Tuesday, August 4, 2009

Six Core Courses

The six core areas of financial planning are:

Financial planning overview - This course goes over financial planning as a whole and focuses on things such as the time value of money.

Insurance - The fundamentals of insurance are covered in the second course, to include risk and risk management, life insurance, health insurance, and property/liability insurance

Income Tax - The third course covers income tax and its applications to business and the individual.

Retirement Planning and Employee Benefits - Retirement planning and employee benefits are covered in the fourth course. This goes over things such as 401ks, IRAs, etc.

Investments - The fifth course is about the various kinds of financial assets.

Estate Planning - The last course covers estate planning and its applications for businesses and individuals.

An overview of the ChFC curriculum

The ChFC core curriculum is the same as that of the Certified Financial Planner’s curriculum (CFP). The idea behind this core curriculum is to give designees a broad view of financial planning, or a good, all-around approach. With a ChFC or a CFP license, one should be skilled in all areas of financial planning. One should be ready for any kind of financial problem, and he or she should be able to make financial plans while seeing how it affects the rest of the individual’s financial life. There are many different areas of financial planning, and during the next post, we will go over the seven key areas.

What can a ChFC do for you?

The ChFC can help you get your foot in to the door to many different financial jobs. They will pay you more than you could get without one. There are many different “financial planning” jobs available, but ChFC holders can command higher salaries. The salaries are comparable to what college graduates make, but they tend to move up quicker. With a ChFC, one can start his or her own financial planning firm. Of course, before you start your own firm, it is wise to have quite a bit of experience under your belt, so that you can convince clients of your expertise. But, the option is available at any time with a ChFC.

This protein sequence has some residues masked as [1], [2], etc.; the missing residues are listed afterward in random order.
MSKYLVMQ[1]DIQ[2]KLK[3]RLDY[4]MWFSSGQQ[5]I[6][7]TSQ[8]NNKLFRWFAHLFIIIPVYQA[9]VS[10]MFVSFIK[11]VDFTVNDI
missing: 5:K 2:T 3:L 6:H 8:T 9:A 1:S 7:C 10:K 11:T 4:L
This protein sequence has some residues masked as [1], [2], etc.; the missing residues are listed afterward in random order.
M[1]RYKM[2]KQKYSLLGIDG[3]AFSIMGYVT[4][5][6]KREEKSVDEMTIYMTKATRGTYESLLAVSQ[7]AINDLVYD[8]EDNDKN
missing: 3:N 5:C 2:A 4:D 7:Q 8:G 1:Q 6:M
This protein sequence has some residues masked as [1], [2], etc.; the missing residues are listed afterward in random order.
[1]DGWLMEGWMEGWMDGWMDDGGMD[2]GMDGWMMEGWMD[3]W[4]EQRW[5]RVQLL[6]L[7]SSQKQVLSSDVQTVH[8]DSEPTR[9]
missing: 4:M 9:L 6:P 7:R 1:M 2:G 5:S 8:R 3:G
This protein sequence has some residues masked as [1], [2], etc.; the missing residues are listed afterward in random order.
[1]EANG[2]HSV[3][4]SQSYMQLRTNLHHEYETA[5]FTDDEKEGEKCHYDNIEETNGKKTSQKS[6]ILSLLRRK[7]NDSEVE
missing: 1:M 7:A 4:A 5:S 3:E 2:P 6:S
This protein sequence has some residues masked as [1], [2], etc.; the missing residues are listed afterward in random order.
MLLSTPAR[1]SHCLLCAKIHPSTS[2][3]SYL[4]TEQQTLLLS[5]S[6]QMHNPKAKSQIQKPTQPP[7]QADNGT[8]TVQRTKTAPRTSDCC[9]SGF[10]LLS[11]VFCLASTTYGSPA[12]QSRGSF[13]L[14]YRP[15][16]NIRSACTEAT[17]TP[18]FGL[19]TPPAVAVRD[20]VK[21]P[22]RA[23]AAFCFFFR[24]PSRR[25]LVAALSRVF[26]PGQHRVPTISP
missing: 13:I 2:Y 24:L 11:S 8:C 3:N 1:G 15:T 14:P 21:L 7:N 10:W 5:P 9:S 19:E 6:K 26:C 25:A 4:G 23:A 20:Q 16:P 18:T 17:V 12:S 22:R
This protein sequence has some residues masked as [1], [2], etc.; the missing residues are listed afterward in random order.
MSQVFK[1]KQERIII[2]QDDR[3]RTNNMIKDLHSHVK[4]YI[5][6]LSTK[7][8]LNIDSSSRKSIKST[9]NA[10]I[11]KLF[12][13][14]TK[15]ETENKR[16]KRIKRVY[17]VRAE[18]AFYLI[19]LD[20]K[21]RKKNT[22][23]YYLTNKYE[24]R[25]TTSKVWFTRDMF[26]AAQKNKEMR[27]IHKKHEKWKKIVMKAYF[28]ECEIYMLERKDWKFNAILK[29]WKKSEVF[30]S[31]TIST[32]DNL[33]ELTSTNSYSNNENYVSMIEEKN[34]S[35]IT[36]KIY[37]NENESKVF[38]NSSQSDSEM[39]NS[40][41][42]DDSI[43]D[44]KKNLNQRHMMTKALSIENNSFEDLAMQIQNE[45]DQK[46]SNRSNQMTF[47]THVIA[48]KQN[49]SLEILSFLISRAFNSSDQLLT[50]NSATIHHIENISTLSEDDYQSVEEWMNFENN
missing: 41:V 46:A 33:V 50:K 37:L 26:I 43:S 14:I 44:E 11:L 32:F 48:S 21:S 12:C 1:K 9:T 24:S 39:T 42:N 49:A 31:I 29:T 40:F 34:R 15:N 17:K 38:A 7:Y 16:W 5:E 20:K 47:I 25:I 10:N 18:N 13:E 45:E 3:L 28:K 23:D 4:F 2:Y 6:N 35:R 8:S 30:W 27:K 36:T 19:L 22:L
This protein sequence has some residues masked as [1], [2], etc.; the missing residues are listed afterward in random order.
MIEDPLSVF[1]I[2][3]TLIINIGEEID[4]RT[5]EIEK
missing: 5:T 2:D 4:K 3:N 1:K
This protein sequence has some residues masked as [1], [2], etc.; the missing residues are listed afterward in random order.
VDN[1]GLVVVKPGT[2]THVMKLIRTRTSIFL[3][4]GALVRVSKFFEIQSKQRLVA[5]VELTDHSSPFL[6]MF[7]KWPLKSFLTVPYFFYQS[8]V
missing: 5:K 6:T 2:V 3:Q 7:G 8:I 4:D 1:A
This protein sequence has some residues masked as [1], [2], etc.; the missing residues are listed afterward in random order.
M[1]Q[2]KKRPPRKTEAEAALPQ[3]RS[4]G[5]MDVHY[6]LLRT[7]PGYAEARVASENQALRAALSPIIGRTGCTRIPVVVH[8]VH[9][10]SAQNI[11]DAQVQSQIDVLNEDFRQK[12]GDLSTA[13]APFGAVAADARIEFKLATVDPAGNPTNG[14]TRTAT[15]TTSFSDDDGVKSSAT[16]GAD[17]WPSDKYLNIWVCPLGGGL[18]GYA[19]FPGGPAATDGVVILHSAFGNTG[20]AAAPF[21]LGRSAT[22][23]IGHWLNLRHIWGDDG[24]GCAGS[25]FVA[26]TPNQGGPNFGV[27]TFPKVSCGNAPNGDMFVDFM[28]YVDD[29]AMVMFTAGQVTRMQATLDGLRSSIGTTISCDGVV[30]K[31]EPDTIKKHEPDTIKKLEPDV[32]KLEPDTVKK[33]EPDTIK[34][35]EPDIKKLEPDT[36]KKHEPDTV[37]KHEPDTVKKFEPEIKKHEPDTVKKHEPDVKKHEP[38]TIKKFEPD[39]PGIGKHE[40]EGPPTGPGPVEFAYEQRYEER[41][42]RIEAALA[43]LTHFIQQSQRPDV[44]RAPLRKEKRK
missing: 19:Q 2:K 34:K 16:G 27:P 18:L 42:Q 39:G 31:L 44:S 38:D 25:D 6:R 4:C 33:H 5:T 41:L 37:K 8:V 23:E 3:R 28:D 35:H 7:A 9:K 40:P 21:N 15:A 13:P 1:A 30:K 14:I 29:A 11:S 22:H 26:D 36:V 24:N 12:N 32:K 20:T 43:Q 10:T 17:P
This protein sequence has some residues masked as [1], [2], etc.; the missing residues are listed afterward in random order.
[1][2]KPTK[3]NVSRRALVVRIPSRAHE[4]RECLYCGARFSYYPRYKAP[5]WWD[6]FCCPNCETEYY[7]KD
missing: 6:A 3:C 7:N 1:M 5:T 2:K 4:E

What is a ChFC?

The Chartered Financial Consultant license (ChFC) is quite similar to the CFP in that it requires passing the same six core courses. However, instead of a comprehensive exam, like in the CFP, there are two elective courses a student will take. The ChFC focuses on all around financial planning as well, and it is also a well respected designation. This license will enable one, without a college degree, to earn a lot more money than somebody without a college degree normally could. One can become a professional financial planner with a ChFC license. The ChFC license is administered and given by The American College, which is located in Pennsylvania.

Monday, August 3, 2009

Financial Designations

There are many different financial designations. There are three that are recognized above all the others: Certified Public Accountant (CPA), Chartered Financial Analyst (CFA), and the Certified Financial Planner (CFP). These all require tests which are very difficult. They all require a college degree (the CPA requires a Master's) except the CFA, in which four years of experience can be used instead of a college degree. The CFA requires three tests to be passed, and the average study time for each test is three hundred hours. These tests are very, very difficult. The CFP requires the passing of six core courses and one comprehensive exam. This license shows expertise in all-around financial planning/comprehensive financial planning.